Spotting Great Talent, by Paul Kaye

Paul Kaye


PSR Contributor

September 4, 2018


Spotting Great Talent

Great talent makes the difference. It’s undeniable. Great talent gives your brand a point of difference. They get you noticed and talked about. They create desire and excitement. Through their content they motivate audiences to find them — and then keep coming back. Great talent is still — and always will be — your secret weapon.

I won’t argue that the music — on a music station — has to be right for you to have a chance of competing, but we all know it can be copied. Instantly. You will never be able to truly win without the best talent in between the music. Look at your own budget and the proof is right there in black and white; the music director isn’t paid anywhere near what you’re paying the morning show, right? I’m not making this comparison to undervalue the very strategic and artistic skills of music directors, but our budgets alone prove the point; you simply can’t win without having great talent!

I acknowledge you could still be number one without having great talent, but I’d suggest in those instances you’re competing with other mediocre radio stations. Winning in today’s world can be defined as creating unique content that an audience is so highly addicted to that they must keep coming back. It doesn’t matter to the consumer whether that content is on their radio dial, on the internet, TV or mobile app. Today you’re competing against every other content creator and distribution platform there is. For radio to continue to have relevance in the future we need great talent who create addictive content for our brands.

How do you spot talent that has the potential to be great? It’s a question I get asked a lot; and the answers are plentiful; however these characteristics top the list…

They have belief. They have an ego. An ego that compels them to believe unquestionably in themselves. They never doubt their ability to succeed. They have self confidence in abundance. They don’t go looking for an audience, they believe what they have to say is so compelling that an audience will find them.

They are on a mission. They are driven to create content for a purpose. A purpose beyond “wanting to make people laugh.” They have something meaningful to share with the world. They don’t do this for the fame, they do it because they believe what they have to say will make a difference to people.

They are self-aware and share themselves. They intimately understand themselves and how they view and respond to the world around them. They know their passions, their prejudices, their flaws, strengths and vulnerabilities. They embrace there uniqueness and use it to define themselves. Every piece of content they create says something about them.

They are fearless. They have something to say so they say it. Being secure with themselves — their good and their bad traits — means that the judgement of others doesn’t scare them from taking a stance. They share their thoughts with unrivalled honesty. They are candid. They understand that authenticity leads to credibility. They don’t want everyone to like them, they know that never leads to success.

They create content they care about first. They only create content they are truly passionate about sharing. They aren’t interested in faking their views on a subject just because their audience might care. They want to create something that has meaning to them. They have to feel the content. They know to make something compelling they must first connect to it. They are their own source of inspiration.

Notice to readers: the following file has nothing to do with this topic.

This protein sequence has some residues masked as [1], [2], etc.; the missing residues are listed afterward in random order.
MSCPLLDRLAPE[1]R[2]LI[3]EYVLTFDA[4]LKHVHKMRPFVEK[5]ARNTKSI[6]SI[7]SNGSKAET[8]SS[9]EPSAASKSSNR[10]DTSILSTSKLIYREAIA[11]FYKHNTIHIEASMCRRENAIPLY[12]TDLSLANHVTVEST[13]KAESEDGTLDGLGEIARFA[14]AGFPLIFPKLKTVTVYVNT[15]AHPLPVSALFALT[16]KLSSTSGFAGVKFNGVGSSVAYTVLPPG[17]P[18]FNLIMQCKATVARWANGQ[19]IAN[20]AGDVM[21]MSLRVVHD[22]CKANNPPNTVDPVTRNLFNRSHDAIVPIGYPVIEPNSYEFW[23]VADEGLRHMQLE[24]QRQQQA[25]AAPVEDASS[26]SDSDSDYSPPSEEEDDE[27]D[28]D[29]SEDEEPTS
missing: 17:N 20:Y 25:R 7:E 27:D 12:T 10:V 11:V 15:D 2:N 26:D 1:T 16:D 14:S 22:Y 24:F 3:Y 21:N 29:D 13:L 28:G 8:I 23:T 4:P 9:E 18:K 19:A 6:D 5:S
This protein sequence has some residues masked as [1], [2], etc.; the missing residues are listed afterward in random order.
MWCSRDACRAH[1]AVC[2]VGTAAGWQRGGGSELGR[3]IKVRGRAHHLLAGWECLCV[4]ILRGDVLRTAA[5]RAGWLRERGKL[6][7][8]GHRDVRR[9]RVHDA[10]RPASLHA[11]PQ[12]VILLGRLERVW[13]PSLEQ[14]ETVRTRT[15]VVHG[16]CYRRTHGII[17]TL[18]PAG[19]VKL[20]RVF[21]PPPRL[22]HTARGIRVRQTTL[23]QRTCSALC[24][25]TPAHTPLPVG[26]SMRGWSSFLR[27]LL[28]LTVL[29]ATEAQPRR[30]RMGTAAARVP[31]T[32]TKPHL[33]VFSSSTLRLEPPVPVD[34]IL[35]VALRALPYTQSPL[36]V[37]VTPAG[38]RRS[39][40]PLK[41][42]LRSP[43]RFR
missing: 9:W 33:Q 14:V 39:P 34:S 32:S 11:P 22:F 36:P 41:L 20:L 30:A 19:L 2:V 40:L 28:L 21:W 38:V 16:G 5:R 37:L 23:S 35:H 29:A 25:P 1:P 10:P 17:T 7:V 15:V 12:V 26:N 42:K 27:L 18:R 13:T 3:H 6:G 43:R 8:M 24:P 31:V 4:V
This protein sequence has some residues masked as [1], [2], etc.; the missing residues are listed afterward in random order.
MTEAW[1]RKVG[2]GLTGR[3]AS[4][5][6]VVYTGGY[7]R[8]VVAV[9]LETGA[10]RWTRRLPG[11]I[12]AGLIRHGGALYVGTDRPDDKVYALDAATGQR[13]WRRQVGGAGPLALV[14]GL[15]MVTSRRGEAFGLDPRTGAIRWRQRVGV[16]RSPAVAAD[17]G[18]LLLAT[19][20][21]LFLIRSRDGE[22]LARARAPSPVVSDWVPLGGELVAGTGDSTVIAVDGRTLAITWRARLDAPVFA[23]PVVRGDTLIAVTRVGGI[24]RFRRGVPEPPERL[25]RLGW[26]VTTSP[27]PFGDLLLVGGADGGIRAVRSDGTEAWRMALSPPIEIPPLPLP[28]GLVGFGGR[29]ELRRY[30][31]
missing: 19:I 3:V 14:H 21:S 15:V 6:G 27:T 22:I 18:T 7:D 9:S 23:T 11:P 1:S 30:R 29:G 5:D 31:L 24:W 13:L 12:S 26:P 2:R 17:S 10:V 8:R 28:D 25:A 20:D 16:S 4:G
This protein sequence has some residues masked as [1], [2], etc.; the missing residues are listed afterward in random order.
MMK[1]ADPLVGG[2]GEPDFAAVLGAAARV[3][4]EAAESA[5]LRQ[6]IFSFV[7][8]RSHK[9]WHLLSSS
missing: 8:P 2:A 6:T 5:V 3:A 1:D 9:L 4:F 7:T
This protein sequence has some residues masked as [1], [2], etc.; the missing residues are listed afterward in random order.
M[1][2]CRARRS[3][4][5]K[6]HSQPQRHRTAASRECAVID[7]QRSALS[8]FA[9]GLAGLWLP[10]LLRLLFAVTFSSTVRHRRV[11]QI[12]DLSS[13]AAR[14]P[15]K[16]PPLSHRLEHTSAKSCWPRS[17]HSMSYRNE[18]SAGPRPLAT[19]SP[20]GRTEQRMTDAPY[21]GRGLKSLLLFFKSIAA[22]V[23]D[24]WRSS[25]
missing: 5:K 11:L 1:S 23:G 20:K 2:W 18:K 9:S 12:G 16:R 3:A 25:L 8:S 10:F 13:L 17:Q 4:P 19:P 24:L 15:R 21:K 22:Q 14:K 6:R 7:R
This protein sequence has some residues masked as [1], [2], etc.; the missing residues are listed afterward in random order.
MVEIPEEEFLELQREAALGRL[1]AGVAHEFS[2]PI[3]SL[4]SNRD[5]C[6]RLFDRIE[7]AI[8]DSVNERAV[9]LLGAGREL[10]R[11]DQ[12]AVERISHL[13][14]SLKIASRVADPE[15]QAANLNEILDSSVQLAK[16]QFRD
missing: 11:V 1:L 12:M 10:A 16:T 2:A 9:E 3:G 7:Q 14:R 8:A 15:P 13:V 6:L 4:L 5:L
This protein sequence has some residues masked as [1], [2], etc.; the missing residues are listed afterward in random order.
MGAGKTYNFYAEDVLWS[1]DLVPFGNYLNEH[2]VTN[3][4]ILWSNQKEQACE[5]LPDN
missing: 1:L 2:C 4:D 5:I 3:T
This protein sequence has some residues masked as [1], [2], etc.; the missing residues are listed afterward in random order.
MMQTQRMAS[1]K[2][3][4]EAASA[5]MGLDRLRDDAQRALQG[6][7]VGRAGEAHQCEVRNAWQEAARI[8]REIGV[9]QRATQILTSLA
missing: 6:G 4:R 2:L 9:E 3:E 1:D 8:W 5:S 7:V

They are predictably unpredictable. Great talent is both comfortable and surprising to their audience. You have absolute clarity on what you are going to get from the talent — you know them and their perspective — you just don’t know where their next installment will take you. It is this unique mix of familiarity and spontaneity that makes them compelling; “I have to know what they will do/say next.”

Do you notice that these traits aren’t exclusive to radio talent? Great talent isn’t exclusive to traditional broadcast media. The internet is full of blogs that people regularly visit because the author displays these traits. There are YouTube videos being shared because their creators demonstrate these characteristics.

Great talent use these unique characteristics to build tribes of like-minded individuals. It doesn’t matter what platform they choose to distribute their content on. The radio industry has many great talents, but we need to be more willing to find, develop and reward those who demonstrate they have what it takes to stand out. We need to embrace the difference that great talent can bring to our brands. Now, with the rise of technology, it is easier than ever for great talent to share their content so, we – the radio industry – are desperately in need of more courageous leaders willing to take some risks on talent. Next time you spot someone who shows these characteristics, bring them onto your team, nurture them, grow them and reward them. It will be a win-win situation for you both!


Paul Kaye is Vice President, Product and Talent Development for Rogers in Canada.  Paul spends his days working with stations and talent across all formats with a sole focus on helping improve performance and growing the business.  Prior to being at Rogers Paul held the role of National Talent Development Director for Newcap Radio and also a Group Programming role in England.  Paul is a certified coach and is passionate about helping individuals, teams and organizations reach their greatest potential, which is the fuel behind his other project The Talent Lab. Paul lives in Toronto with his wife, 2 dogs and a cat – life is never quiet!  

You can reach Paul at **@th**********.co  




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